Novavax swings to profit as it preps new COVID jab launch

John Jacobs of Novavax

Just a few months after suggesting it may not survive to the end of 2023, Novavax has posted improved finances and a second-quarter profit, as it readies the launch of an updated COVID-19 vaccine in time for the autumn.

In an update to investors, chief executive John Jacobs said that the new version of its Nuvaxovid vaccine targeting the Omicron XBB.1.5 variant of COVID-19 has been filed in the US, with other regulatory applications coming soon, for what looks likely to be the only non-mRNA, protein-based option available to patients.

The FDA has selected XBB.1.5 as the monovalent strain of choice for the 2023-2024 COVID season.

The positive assessment came as Novavax recorded sales of $424 million in the second quarter from prior vaccine purchase agreements, accompanied by a surprise net profit of $58 million. Sales will be minimal in the third quarter, however, according to Jacobs, so all eyes will be on the FDA's verdict on the new shot and its subsequent rollout in the fourth quarter.

The profit provides a welcome top-up to Novavax's cash and receivables of around $900 million as of the end of June, as it tries to bring forwards other pipeline candidates – including seasonal influenza, combination influenza, and COVID shots – and develop partnerships for its Matrix-M vaccine adjuvant, already being used in a new malaria vaccine.

Its key pipeline candidate is the combination vaccine, said Jacob, as Novavax is now "keenly aware" that is the direction of travel in the category. Rivals like Moderna and BioNTech are already working on shots that combine COVID-19 with flu and other common respiratory pathogens, and Novavax said it expects to take its dual product into phase 2b next year.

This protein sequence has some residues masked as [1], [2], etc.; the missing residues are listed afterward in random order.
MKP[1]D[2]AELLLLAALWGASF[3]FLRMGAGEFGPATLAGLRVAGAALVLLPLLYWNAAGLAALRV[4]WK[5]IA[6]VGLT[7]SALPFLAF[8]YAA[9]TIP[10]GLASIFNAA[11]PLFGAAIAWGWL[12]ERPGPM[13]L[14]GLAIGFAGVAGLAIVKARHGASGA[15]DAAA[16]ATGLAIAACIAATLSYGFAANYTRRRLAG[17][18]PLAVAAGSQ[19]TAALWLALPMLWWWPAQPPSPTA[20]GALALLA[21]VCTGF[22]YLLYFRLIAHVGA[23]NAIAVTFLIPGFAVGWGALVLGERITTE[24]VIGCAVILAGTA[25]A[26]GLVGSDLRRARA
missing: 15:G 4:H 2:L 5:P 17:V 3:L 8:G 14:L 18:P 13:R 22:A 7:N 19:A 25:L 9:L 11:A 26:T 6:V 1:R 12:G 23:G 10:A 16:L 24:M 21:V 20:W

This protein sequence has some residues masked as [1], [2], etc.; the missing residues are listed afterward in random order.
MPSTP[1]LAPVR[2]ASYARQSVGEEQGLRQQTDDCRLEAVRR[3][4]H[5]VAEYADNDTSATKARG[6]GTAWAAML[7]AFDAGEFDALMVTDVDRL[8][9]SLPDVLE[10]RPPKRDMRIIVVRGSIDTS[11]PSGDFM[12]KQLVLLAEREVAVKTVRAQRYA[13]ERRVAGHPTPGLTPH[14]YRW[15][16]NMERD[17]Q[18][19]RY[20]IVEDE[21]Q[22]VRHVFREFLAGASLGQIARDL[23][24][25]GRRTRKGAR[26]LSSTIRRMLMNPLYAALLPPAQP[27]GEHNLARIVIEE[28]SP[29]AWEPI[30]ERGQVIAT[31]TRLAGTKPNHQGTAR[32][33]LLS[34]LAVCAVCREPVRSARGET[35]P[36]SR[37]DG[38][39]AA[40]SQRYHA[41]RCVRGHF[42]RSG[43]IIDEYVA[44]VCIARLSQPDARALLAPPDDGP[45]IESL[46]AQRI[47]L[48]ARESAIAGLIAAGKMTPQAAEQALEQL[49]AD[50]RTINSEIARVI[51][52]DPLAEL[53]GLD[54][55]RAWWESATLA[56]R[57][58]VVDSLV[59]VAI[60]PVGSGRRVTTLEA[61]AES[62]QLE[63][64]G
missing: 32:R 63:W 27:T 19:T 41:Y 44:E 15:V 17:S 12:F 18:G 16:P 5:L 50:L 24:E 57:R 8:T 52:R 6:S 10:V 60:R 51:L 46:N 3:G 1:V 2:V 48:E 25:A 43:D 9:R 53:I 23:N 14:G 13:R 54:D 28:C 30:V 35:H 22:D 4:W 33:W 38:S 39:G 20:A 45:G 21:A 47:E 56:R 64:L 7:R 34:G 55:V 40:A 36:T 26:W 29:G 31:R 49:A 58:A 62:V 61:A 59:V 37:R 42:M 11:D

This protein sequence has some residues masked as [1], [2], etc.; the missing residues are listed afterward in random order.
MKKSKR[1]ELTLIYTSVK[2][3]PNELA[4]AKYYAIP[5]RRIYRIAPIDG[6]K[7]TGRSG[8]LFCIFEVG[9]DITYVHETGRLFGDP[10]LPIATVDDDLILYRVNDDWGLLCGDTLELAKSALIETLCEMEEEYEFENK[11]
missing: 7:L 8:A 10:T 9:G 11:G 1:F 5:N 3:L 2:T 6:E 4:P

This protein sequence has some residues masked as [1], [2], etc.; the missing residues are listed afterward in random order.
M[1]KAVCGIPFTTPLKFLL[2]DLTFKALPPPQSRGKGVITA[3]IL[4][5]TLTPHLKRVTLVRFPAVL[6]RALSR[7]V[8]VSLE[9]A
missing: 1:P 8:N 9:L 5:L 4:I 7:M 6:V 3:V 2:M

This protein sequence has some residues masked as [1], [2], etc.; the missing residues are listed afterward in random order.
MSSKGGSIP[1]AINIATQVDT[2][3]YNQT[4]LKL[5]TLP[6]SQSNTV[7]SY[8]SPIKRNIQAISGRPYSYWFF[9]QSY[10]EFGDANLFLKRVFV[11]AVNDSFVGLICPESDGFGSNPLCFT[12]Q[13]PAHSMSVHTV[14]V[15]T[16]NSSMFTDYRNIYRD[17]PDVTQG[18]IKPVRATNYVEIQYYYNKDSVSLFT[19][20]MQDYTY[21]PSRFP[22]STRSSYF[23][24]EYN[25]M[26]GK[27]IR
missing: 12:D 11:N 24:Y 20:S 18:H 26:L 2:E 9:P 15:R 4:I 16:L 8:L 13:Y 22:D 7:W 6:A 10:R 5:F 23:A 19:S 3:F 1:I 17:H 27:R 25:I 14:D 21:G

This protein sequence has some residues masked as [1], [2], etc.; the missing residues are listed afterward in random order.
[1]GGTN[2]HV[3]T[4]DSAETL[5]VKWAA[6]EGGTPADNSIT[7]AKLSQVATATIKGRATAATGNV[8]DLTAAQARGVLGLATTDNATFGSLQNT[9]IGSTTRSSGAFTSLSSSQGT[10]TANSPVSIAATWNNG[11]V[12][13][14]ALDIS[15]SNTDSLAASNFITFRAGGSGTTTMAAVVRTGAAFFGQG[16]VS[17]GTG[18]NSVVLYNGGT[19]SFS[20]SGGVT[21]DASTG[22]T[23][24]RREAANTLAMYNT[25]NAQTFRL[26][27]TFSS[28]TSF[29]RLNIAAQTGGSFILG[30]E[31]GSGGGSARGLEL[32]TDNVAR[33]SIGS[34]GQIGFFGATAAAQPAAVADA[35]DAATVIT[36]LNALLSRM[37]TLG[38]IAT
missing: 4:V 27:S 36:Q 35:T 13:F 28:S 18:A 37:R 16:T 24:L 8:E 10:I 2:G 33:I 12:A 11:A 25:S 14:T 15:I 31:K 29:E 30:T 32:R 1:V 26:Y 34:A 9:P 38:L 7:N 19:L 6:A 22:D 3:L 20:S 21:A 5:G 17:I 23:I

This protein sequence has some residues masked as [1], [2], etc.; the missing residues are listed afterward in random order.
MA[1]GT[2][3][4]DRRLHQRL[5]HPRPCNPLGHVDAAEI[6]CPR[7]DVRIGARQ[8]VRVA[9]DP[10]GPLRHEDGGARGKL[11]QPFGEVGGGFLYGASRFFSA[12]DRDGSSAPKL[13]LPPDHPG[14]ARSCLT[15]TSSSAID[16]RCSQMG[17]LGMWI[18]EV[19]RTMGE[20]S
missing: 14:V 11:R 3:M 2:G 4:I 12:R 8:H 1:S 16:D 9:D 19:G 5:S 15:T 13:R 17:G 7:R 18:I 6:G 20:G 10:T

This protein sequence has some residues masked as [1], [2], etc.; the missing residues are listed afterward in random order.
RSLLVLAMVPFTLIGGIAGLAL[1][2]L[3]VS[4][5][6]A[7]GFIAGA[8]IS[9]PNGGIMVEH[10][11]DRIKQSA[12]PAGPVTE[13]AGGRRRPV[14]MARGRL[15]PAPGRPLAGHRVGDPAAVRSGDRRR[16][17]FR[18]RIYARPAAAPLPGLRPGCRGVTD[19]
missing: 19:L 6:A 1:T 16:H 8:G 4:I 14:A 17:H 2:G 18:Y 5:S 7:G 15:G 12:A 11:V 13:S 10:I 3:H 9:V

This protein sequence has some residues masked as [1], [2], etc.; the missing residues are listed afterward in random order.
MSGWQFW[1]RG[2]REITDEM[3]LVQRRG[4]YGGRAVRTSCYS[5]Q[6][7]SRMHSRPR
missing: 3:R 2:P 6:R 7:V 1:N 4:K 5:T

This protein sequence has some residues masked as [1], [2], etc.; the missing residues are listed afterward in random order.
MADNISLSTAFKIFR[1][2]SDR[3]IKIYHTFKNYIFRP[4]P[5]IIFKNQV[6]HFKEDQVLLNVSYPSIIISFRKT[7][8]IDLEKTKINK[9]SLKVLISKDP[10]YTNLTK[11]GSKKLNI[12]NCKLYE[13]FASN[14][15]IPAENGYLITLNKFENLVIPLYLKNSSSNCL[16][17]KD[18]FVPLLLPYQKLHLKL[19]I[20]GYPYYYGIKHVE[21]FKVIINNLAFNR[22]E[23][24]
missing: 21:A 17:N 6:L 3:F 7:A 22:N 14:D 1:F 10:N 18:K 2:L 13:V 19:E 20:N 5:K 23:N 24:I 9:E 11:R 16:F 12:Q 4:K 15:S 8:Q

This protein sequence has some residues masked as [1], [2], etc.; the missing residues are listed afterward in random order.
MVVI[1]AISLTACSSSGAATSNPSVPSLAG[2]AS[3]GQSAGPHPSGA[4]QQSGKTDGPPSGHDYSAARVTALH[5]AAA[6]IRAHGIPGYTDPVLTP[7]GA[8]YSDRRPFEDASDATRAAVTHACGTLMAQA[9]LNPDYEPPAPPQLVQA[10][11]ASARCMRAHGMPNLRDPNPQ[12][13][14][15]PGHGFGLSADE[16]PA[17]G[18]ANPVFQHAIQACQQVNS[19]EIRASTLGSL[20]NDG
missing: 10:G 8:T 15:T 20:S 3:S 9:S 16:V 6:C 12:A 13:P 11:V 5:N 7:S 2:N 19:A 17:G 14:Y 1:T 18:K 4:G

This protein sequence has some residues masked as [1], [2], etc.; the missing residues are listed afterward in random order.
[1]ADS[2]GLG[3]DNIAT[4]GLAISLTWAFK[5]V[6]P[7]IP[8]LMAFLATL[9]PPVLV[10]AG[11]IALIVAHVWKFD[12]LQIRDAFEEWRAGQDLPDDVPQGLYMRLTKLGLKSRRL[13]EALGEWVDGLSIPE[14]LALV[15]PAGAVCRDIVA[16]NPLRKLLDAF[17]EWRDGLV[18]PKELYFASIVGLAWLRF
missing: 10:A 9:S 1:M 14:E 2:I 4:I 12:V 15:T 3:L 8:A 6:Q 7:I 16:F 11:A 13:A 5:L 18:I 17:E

The improved outlook for the company follows a somewhat less optimistic view of Novavax's state in its first-quarter update, when Jacobs was just a few months into the job, but the CEO said that, despite a major cost-cutting drive, the company still has a long way to go.

"While we are all excited about the progress we've achieved year-to-date […] I want to be clear that there is still significant execution risk for our business ahead of us," he told investors, adding that success will depend in part on "the emerging opportunity for COVID vaccination around the globe, as the pandemic enters an endemic phase."

The company's internal analyses predict that the US demand for COVID vaccines this autumn will range from 80 million to 100 million doses.

Meanwhile, Novavax also announced a new deal with South Korean drugmaker SK Bioscience, extending a previous contract that gave the latter rights to make and sell Nuvaxovid in its home market, as well as in some other countries in Southeast Asia.

Under the terms, SK is buying $85 million in Novavax stock, with a $65 million cash payment going in the other direction. One key consequence of the agreement – which switches the relationship from a contract manufacturer arrangement to a strategic business partnership – is that it removes $195 million in liabilities from Novavax's balance sheet, said Jacobs.